December 16, 2008
Chronicles of Mystery: The Scorpio Ritual is the second adventure title from the Polish based City Interactive and while it is not a true sequel to their first game, Art of Murder: FBI Confidential, it easily could have been with just a few changes here and there.
It basically follows the same blueprint – a female protagonist embroiled in a globe-trotting quasi-religious mystery set-off by some beautifully rendered graphics. The only divergence is that Sylvie Leroux, the female lead, is an archeologist and not an agent of the FBI.
Sylvie has been contacted by her Uncle Oliver who demands she immediately drop everything in her life and fly to Malta to see his new discovery – which he dare not describe over the telephone - unearthed in the ruins on the Island of Gozo. Upon her arrival she, of course, discovers that Uncle Ollie has gone missing and immediately adding two-and-two together deduces that his disappearance can be linked to his discovery. Ya think?!
What follows is a watered-down version of The DaVinci Code and innumerable copycat adventure titles. Throw in a plot that revolves around the Knights Hospitaller - a Christian organization with ties to the Knights Templar and still in existence today as the Military Order of Malta - and you’ve now reached the nadir of unoriginality for as Gertrude Stein wrote, ‘A rose is a rose is a rose,’ or in this case, the Knights Templar, are the Knights Templar are the Knights Templar, even if you are trying to trick us by using the Knights Hospitaller. This plotline has been done to death in other adventure games, in books and in movies. It is readily apparent just from the above short desciption that the mystery will involve mystical and religious ramifications as well as clandestine involvement by an unnamed organization whose leader wears a big, pointy hat. Give us something new to hang our pointy hats on.
The game is third person point-and-click. The puzzles are never too difficult though they are sometimes cumbersome to solve due to a failure to ‘Americanize’ the names of a few items such as calling a fish net a ladle and a watering can lid a rose. I’m not trying to sound llike the Ugly American here, but if you’re going to go through the trouble of localizing your product and, if you want your product to succeed in North America, then it helps to have inventory items be identifiable. There is also one puzzle involving a light switch that stretches the limits of believability, but just about every adventure game ever developed is guilty of the same. The music could best be described as non-instrusive, nothing here that will have you tapping your toes after your monitor has dimmed for the evening.
Much like Art of Murder, the highlight of Chronicles of Mystery are the highly detailed graphics. The pre-rendered backgrounds are often quite striking and impressive and the fluidity of the characters seems to have improved somewhat, but it seems somewhat a waste that attention should be lavished on mostly mundane backdrops such as bookcase-dominated studies and overgrown ivy gardens.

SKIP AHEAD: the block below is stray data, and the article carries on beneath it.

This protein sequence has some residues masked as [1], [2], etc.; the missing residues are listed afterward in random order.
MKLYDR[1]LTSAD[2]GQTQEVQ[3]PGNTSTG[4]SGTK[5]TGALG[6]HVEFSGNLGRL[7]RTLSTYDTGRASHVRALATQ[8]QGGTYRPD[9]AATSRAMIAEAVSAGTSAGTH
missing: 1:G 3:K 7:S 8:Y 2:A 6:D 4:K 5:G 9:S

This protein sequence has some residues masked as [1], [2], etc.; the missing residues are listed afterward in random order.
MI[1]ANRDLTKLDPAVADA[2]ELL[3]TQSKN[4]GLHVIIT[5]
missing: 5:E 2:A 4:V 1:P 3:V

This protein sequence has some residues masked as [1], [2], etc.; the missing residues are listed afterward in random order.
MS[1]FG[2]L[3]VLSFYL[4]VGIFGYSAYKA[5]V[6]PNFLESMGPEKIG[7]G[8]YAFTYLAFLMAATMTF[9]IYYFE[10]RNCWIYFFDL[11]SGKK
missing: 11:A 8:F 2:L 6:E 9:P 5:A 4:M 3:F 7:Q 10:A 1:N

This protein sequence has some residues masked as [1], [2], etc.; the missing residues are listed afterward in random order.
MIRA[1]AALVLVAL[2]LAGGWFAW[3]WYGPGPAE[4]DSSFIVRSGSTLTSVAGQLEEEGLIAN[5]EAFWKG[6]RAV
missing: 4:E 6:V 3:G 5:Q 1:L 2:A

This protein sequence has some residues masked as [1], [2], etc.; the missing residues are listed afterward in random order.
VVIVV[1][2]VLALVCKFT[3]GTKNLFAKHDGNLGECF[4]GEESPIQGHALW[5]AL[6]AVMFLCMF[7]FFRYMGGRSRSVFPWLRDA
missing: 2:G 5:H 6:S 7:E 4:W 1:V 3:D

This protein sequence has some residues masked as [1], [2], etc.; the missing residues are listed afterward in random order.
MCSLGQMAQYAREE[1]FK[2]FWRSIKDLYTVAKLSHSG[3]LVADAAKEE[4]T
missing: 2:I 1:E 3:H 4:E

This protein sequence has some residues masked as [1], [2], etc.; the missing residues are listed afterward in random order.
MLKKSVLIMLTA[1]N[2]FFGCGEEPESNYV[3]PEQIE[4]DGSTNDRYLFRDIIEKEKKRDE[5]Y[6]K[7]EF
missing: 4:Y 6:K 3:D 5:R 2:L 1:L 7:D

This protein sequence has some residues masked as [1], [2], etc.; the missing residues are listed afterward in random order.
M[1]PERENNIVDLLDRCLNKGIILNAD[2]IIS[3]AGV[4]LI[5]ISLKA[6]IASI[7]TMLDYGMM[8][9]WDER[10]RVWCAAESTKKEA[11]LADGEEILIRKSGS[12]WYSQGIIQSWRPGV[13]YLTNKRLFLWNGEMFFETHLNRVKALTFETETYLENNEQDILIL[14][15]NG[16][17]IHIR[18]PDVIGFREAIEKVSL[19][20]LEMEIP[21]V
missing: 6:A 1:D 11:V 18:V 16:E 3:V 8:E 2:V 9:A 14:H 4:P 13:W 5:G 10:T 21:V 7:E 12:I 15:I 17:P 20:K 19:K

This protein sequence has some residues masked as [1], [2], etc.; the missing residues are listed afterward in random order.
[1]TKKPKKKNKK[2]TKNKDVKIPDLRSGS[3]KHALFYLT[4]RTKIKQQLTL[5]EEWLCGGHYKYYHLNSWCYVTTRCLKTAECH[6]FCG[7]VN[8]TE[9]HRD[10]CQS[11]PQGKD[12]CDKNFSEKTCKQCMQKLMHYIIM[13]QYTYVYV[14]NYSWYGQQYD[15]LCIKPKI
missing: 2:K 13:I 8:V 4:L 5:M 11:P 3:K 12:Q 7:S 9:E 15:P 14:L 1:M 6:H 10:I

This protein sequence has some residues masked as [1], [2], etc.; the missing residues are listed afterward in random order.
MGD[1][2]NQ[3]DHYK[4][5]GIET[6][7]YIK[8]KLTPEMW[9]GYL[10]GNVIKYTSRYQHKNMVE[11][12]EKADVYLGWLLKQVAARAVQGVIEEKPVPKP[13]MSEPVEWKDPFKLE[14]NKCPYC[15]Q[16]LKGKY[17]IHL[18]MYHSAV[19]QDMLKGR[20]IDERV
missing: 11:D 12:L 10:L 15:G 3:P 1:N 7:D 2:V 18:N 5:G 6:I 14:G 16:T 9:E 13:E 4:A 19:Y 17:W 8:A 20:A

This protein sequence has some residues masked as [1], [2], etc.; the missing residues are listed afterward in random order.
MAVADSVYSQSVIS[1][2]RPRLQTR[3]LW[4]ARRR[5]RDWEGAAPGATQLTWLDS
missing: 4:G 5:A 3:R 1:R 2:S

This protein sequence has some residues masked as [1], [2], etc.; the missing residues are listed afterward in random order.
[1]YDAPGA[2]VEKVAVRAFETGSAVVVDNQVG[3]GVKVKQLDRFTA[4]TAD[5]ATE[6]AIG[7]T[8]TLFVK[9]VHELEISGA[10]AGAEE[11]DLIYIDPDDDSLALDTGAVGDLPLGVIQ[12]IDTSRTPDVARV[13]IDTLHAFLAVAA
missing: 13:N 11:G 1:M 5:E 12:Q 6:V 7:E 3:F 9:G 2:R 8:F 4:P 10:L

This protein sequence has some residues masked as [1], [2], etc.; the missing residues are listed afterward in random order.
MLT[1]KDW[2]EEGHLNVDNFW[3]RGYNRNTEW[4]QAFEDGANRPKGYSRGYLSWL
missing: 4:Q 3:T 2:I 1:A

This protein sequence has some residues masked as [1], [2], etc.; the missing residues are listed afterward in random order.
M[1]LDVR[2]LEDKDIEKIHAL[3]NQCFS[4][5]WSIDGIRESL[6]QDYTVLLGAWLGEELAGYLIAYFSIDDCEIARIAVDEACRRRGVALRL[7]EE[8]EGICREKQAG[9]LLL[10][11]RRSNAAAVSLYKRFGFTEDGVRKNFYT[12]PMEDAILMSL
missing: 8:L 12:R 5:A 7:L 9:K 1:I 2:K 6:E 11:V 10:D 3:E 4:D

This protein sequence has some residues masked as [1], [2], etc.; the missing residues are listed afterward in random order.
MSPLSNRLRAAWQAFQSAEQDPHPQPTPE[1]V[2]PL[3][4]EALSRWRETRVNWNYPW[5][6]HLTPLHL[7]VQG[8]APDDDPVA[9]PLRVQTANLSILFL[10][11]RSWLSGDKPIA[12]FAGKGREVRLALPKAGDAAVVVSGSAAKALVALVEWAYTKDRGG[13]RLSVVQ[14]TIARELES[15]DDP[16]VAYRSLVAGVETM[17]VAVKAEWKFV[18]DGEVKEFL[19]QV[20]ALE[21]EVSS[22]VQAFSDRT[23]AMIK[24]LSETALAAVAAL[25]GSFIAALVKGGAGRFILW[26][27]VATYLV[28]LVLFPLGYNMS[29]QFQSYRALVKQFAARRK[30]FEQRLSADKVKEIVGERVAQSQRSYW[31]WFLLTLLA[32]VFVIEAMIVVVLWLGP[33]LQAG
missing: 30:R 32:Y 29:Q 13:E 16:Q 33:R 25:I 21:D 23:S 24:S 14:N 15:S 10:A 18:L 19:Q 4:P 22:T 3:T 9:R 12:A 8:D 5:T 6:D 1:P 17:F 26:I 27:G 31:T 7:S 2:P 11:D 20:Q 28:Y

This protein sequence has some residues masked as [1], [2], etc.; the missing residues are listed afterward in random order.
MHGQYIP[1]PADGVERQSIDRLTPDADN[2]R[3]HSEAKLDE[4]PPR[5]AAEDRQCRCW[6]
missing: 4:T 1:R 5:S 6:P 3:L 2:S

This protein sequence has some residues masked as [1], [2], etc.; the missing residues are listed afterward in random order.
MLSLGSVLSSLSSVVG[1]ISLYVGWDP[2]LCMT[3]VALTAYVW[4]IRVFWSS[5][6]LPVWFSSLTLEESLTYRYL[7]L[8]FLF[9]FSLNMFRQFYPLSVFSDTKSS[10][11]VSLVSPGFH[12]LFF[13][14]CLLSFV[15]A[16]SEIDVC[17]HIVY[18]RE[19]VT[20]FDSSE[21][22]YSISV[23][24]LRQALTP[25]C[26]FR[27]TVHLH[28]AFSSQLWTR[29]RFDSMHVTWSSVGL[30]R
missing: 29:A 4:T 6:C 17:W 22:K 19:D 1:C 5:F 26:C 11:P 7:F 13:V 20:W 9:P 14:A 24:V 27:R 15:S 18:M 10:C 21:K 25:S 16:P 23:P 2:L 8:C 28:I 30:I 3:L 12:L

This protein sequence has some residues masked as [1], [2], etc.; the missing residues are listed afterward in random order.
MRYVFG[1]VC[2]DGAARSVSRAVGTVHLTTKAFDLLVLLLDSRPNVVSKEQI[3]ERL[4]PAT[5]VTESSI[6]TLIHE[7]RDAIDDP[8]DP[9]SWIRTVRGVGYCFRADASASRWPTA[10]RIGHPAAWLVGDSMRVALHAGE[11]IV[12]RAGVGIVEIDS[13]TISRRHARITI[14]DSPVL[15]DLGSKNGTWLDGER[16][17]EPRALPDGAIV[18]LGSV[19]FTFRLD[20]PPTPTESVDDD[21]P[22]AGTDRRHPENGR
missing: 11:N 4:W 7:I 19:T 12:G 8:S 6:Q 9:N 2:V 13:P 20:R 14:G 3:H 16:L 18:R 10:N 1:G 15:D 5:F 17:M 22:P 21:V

All of this could have been bearable were it not for a few glaring problems: Sylvie Leroux is not as likeable a personality as Art of Murder’s Nicole Bonnet. While Nicole had some idiosyncrancies that humanized the character, Sylvie has none. But even if she did, they would have been diminished by the emotionless voice-acting which can be directly attributible to the flat and stilted dialogue.
Look, I don’t know of any adult who would ever approach another adult and say, ‘Let’s be friends,” as linguist James Anderson says to Sylvie upon first meeting her. Are you kidding me? It sounds like something two five-year olds at the playground would say to each other. City Interactive dearly needs to hire someone to polish the English dialogue in their games after it has been translated from its original language. Especially as even minor attempts at humor – such as one running gag involving a rotten fish - stink like day-old fish.
City Interactive’s talent – as well as an appreciation for the genre – is evident in the graphics, in the structure of the game and in the attention paid to puzzle construction, but it is lacking in the attention to small details that most often separate the ‘must play’ adventure titles from those soon to be languishing in the bargain bin.
But if you can’t get enough of the Knights Templar - er Hospitaller - and if a visit to the Vatican is on your virtual agenda and if you don’t mind a sense of déjà vu while adventuring, then grab yourself a copy of Chronicles of Mystery and hunker down for an evening of entertainment that will feel like a blast from the past.
Final Grade: C